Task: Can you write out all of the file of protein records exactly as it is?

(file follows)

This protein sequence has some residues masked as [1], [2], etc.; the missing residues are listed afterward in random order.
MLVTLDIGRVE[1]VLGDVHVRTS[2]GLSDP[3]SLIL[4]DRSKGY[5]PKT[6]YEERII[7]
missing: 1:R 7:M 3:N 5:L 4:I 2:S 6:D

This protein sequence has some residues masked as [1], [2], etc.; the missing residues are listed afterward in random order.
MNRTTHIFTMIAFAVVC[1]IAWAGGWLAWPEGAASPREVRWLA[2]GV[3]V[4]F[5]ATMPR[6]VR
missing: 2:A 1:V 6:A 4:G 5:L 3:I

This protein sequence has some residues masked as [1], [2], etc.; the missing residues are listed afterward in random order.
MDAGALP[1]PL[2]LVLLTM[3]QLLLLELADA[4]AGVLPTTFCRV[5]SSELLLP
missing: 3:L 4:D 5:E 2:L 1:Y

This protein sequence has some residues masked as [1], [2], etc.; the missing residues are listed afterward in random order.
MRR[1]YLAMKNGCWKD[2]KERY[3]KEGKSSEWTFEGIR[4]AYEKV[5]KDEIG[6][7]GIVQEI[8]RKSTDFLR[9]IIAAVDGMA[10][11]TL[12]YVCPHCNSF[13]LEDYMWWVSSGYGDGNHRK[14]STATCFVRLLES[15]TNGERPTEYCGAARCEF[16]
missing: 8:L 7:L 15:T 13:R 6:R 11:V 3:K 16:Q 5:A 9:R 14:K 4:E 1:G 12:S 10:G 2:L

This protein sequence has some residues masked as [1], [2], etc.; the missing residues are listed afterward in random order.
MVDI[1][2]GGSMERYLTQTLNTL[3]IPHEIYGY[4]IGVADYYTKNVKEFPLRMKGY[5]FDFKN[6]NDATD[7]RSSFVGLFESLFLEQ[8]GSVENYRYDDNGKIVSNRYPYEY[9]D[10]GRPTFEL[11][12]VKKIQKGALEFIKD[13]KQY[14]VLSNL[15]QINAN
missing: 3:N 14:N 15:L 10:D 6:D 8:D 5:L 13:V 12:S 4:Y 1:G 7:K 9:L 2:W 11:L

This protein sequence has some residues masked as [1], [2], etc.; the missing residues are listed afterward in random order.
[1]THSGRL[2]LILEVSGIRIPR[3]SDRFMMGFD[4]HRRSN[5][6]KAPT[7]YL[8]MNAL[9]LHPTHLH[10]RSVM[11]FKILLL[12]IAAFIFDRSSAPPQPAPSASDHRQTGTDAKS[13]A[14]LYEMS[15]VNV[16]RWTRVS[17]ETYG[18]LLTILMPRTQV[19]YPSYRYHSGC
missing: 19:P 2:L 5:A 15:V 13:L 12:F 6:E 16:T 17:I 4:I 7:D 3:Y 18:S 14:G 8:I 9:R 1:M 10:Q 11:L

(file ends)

This protein sequence has some residues masked as [1], [2], etc.; the missing residues are listed afterward in random order.
MLVTLDIGRVE[1]VLGDVHVRTS[2]GLSDP[3]SLIL[4]DRSKGY[5]PKT[6]YEERII[7]
missing: 1:R 7:M 3:N 5:L 4:I 2:S 6:D

This protein sequence has some residues masked as [1], [2], etc.; the missing residues are listed afterward in random order.
MNRTTHIFTMIAFAVVC[1]IAWAGGWLAWPEGAASPREVRWLA[2]GV[3]V[4]F[5]ATMPR[6]VR
missing: 2:A 1:V 6:A 4:G 5:L 3:I

This protein sequence has some residues masked as [1], [2], etc.; the missing residues are listed afterward in random order.
MDAGALP[1]PL[2]LVLLTM[3]QLLLLELADA[4]AGVLPTTFCRV[5]SSELLLP
missing: 3:L 4:D 5:E 2:L 1:Y

This protein sequence has some residues masked as [1], [2], etc.; the missing residues are listed afterward in random order.
MRR[1]YLAMKNGCWKD[2]KERY[3]KEGKSSEWTFEGIR[4]AYEKV[5]KDEIG[6][7]GIVQEI[8]RKSTDFLR[9]IIAAVDGMA[10][11]TL[12]YVCPHCNSF[13]LEDYMWWVSSGYGDGNHRK[14]STATCFVRLLES[15]TNGERPTEYCGAARCEF[16]
missing: 8:L 7:L 15:T 13:R 6:R 11:V 3:K 16:Q 5:A 9:R 14:K 4:E 1:G 12:S 10:G 2:L

This protein sequence has some residues masked as [1], [2], etc.; the missing residues are listed afterward in random order.
MVDI[1][2]GGSMERYLTQTLNTL[3]IPHEIYGY[4]IGVADYYTKNVKEFPLRMKGY[5]FDFKN[6]NDATD[7]RSSFVGLFESLFLEQ[8]GSVENYRYDDNGKIVSNRYPYEY[9]D[10]GRPTFEL[11][12]VKKIQKGALEFIKD[13]KQY[14]VLSNL[15]QINAN
missing: 3:N 14:N 15:L 10:D 6:D 8:D 5:L 13:V 12:S 4:Y 1:G 7:K 9:L 2:W 11:L

This protein sequence has some residues masked as [1], [2], etc.; the missing residues are listed afterward in random order.
[1]THSGRL[2]LILEVSGIRIPR[3]SDRFMMGFD[4]HRRSN[5][6]KAPT[7]YL[8]MNAL[9]LHPTHLH[10]RSVM[11]FKILLL[12]IAAFIFDRSSAPPQPAPSASDHRQTGTDAKS[13]A[14]LYEMS[15]VNV[16]RWTRVS[17]ETYG[18]LLTILMPRTQV[19]YPSYRYHSGC
missing: 19:P 2:L 5:A 15:V 13:L 12:F 6:E 16:T 17:I 4:I 7:D 3:Y 18:S 14:G 8:I 9:R 1:M 10:Q 11:L